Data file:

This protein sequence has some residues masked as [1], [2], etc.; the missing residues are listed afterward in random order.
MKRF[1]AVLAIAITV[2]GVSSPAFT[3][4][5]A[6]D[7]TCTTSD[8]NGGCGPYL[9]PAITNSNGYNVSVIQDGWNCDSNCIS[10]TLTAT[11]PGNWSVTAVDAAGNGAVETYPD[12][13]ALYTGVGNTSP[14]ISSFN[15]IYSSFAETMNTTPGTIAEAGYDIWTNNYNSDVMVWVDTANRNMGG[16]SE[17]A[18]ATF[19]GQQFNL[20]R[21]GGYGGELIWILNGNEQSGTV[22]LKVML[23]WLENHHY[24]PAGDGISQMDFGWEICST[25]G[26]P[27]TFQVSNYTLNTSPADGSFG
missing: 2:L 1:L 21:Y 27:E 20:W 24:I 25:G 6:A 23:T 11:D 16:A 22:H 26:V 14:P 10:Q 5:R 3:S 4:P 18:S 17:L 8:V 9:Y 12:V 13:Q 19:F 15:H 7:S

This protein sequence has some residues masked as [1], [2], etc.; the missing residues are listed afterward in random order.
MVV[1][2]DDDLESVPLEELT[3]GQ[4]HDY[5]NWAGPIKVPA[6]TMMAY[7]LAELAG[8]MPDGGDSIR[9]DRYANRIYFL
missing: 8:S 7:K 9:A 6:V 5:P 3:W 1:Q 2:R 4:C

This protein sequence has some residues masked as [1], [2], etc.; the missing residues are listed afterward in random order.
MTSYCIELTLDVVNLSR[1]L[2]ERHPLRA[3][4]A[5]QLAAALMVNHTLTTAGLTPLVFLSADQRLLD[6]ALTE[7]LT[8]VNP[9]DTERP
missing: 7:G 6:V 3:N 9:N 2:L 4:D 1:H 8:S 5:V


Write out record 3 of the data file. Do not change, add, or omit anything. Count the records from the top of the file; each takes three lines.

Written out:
This protein sequence has some residues masked as [1], [2], etc.; the missing residues are listed afterward in random order.
MTSYCIELTLDVVNLSR[1]L[2]ERHPLRA[3][4]A[5]QLAAALMVNHTLTTAGLTPLVFLSADQRLLD[6]ALTE[7]LT[8]VNP[9]DTERP
missing: 7:G 6:V 3:N 9:N 2:L 4:D 1:H 8:S 5:V